This material must not be used for commercial purposes, or in any hospital or medical facility. Failure to comply may result in legal action.
Internal Radiation Therapy
WHAT YOU NEED TO KNOW:
What is internal radiation therapy?
Internal radiation therapy, also called brachytherapy, is a type of radiation to treat cancer. The source of radiation is placed in your body or on an area of your body close to the tumor. It is used to shrink the tumor or kill the cancer cells. Brachytherapy may be used with other treatments such as external radiation therapy, medicines, and surgery.
How is brachytherapy done?
The way that brachytherapy is given depends on many things, such as where the tumor or tumors are in your body. During brachytherapy, radioactive seeds are placed inside or around the tumor. Seeds are small objects that give off radiation (x-ray energy) in all directions. They can be placed on the skin, in an organ, or in a body cavity. Body cavities are openings in your body, such as your nose, mouth, and vagina. Some seeds can be left in your body permanently, while others will be removed. Brachytherapy may be given in several treatments. You may need to stay in the hospital during this procedure. You may need to return to have treatment every day for about a week.
What are the risks of brachytherapy?
- Radiation kills cancer cells, but it can also harm healthy cells. You may feel very tired during brachytherapy treatment. You may cough up blood or have blood in your saliva. You may be at an increased risk for urinary tract infections. You may have swelling and pain in organs or tissues. Women may have trouble getting pregnant. Your stomach, bowels, or other organs may not work as well as before, or they may stop working.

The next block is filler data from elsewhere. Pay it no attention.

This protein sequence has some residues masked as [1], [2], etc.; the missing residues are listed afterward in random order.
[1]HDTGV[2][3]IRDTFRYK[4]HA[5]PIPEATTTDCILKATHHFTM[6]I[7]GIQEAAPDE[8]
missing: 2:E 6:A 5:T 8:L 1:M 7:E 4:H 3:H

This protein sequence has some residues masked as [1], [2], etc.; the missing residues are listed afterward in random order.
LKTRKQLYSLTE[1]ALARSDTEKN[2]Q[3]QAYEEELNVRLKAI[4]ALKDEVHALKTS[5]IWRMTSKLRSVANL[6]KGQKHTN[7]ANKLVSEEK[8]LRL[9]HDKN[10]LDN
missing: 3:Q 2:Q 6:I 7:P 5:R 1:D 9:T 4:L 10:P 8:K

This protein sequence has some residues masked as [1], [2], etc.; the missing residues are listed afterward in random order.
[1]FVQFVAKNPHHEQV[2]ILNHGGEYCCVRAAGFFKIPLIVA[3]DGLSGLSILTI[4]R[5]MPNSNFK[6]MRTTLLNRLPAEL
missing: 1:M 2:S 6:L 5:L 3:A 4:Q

- Without internal radiation therapy, tumors can grow bigger and damage tissues around them. You can get very weak, lose weight, and have pain. It may be very hard for your body to heal. Cancer cells may spread and grow into new tumors in other parts of your body. These tumors can cause organ failure.
When should I contact my healthcare provider?
Contact your healthcare provider if:
- You have a fever.
- You get a cold or flu.
- You cannot make it to your procedure on time.
- You have questions or concerns about your condition or care.
When should I seek immediate care?
Seek care immediately or call 911 if:
- You get new or severe abdominal or pelvic pain.
- You feel weak, dizzy, or faint.
- You have a seizure.
- You have chest pain or shortness of breath.
- You have sudden memory changes.
Care AgreementYou have the right to help plan your care. Learn about your health condition and how it may be treated. Discuss treatment options with your caregivers to decide what care you want to receive. You always have the right to refuse treatment. The above information is an educational aid only. It is not intended as medical advice for individual conditions or treatments. Talk to your doctor, nurse or pharmacist before following any medical regimen to see if it is safe and effective for you.
Always consult your healthcare provider to ensure the information displayed on this page applies to your personal circumstances.